Scrum 201: Mastering agile development and continuous integration and testing processes.

As scrum teams develop and mature, it becomes very clear that some aspects of agile and scrum are much easier to learn and master then others.

Sprint Planning, the daily stand up, and writing and sizing user stories, etc. can be learned and well practiced by teams within a reasonable number off sprints.

Other concepts and skills required to effectively implement scrum have a longer learning curve and require substantial changes in development and testing approach, technique and what is considered possible or normal!

This issue cuts right to the heart of what is different between waterfall and agile, and even requires smarter, more creative developers and testers that are actually will and able to communicate the details of their approach, work and progress to their team members on a regular basis.

To further complicate things, many large enterprise computing platforms have become very complex with many loosely to not so loosely coupled tiers.  (OS, DB, App server, Web Server, BUS or Information Broker message routing, Security brokers, WSDL’s and other web services components, etc. etc.).  The number of tiers and the complexity associated with their end to end execution can overwhelm and intimidate many testers, and make it more difficult for them to understand how to approach functional testing before the entire solution is delivered in its entirety.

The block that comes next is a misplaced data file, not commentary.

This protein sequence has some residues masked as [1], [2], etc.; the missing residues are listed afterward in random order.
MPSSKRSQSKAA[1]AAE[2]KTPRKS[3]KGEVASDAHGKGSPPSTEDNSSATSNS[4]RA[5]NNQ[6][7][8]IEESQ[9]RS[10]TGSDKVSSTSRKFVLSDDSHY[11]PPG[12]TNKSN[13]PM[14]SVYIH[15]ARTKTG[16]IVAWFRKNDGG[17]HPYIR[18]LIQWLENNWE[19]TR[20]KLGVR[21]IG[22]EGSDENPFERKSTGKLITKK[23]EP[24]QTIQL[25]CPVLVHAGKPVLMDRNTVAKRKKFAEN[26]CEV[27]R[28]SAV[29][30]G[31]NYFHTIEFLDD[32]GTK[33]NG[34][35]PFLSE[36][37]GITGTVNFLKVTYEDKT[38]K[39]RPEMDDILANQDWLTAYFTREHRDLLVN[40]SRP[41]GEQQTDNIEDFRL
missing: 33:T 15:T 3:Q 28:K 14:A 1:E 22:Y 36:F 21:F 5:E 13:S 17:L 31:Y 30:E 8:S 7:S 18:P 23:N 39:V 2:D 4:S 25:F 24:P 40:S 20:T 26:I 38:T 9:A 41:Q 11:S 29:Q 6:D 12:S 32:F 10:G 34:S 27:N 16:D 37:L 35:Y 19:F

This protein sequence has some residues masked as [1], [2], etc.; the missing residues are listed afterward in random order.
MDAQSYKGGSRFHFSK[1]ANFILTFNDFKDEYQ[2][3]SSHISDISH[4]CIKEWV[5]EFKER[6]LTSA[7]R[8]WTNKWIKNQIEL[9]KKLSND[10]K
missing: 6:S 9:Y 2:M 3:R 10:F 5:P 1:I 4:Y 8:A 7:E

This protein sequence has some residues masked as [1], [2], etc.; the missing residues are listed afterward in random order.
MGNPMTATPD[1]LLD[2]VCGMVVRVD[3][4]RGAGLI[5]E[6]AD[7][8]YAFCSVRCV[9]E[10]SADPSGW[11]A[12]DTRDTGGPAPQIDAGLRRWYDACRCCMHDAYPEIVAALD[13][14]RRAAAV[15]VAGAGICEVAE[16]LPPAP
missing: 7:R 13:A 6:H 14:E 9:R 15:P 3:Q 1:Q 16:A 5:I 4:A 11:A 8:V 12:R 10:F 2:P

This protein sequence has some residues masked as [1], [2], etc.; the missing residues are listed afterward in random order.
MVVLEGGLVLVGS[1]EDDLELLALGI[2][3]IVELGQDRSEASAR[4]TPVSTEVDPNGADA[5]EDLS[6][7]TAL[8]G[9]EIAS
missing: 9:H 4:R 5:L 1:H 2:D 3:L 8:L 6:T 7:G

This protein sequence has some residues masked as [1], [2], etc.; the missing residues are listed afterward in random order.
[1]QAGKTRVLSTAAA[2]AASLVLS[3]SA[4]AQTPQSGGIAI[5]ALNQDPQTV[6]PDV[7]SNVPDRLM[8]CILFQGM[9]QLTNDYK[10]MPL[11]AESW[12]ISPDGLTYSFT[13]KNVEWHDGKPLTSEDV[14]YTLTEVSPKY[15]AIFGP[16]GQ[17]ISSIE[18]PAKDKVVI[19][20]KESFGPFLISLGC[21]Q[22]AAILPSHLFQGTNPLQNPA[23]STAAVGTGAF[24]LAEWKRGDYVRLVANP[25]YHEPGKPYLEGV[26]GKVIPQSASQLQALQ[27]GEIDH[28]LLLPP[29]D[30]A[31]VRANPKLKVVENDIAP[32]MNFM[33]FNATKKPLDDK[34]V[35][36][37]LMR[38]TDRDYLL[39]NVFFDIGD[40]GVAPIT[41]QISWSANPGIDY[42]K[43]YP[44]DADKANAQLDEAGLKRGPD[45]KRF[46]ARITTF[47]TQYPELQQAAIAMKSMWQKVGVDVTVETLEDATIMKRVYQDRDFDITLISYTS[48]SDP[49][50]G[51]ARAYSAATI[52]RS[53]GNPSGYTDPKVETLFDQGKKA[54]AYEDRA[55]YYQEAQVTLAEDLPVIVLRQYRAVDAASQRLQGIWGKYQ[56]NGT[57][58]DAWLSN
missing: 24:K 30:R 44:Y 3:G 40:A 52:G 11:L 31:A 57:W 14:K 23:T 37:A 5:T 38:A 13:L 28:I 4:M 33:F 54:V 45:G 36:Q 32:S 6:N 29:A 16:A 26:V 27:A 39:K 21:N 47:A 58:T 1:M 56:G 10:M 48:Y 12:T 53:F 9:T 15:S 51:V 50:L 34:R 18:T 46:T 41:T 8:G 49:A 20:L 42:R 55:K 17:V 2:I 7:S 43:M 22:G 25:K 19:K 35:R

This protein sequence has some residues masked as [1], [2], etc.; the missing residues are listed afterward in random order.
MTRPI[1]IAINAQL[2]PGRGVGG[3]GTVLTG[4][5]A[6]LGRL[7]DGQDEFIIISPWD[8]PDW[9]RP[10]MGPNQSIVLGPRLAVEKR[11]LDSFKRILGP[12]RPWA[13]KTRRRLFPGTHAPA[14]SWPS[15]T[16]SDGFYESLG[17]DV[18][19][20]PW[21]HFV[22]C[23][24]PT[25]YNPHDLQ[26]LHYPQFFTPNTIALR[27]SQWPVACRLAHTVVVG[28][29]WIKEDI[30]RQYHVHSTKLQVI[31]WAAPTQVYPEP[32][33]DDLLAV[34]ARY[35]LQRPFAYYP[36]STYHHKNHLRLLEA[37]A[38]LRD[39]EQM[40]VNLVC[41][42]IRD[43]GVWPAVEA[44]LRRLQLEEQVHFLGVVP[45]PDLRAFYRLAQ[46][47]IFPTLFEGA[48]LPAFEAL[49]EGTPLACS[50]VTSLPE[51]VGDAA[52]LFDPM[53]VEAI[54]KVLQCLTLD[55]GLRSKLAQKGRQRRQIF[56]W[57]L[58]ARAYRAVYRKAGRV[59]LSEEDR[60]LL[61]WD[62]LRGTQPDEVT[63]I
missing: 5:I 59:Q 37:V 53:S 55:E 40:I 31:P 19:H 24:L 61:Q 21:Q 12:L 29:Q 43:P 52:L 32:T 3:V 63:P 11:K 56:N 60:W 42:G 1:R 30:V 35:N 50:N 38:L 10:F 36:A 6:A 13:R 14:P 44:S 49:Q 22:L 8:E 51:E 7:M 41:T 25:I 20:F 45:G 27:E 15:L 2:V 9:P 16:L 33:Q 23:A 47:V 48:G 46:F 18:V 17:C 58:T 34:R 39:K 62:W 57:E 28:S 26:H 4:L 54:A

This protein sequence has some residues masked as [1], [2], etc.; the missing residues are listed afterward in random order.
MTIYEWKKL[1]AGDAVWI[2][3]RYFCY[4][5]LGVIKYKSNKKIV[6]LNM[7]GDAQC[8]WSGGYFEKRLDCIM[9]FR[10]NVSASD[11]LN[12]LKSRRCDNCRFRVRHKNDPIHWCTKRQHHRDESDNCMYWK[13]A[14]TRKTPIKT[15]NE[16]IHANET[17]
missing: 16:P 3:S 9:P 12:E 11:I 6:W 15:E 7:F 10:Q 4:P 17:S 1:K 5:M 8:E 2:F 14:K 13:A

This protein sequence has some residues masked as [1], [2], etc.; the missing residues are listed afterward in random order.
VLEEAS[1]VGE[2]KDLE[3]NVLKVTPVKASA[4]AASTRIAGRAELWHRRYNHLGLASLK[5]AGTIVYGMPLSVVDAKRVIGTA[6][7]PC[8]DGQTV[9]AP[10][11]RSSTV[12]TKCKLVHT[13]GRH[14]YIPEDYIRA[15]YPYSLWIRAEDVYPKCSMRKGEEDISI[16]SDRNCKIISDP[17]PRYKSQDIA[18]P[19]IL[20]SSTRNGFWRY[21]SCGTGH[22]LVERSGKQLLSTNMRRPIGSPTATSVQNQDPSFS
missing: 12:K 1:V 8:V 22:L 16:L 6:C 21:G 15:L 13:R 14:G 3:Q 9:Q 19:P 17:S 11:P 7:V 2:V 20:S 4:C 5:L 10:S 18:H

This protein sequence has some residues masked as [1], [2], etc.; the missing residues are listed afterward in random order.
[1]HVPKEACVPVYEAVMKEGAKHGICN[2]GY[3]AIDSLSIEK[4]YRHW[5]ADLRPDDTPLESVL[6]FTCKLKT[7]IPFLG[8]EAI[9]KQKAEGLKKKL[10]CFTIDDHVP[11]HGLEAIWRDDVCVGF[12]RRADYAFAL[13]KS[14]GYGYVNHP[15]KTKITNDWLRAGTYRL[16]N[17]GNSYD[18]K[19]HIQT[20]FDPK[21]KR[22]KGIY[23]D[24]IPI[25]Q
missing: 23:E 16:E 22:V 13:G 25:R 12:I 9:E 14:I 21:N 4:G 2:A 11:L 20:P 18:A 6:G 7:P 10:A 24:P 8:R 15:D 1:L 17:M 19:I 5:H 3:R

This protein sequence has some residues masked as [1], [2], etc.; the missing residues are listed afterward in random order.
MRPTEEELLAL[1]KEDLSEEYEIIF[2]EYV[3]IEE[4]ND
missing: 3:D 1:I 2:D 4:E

Success in these environments requires more sophisticated tools and test harness software for automated regression testing, web services testing, etc.

Patience, technical leadership and a real understanding by the team that we “succeed as a team, and fail as a team” is required before real progress can be made.   Testers, developers, designers and architects must work effectively together to devise effective “white box” tests that can chip away at the validation of the overall solution while some or many components are still under development and not yet delivered.    This stuff is the heavy lifting required by scrum team to significantly improve velocity once the low hanging fruit has been picked.  In future posts I will share some techniques I have appreciated to help teams accomplish these goals.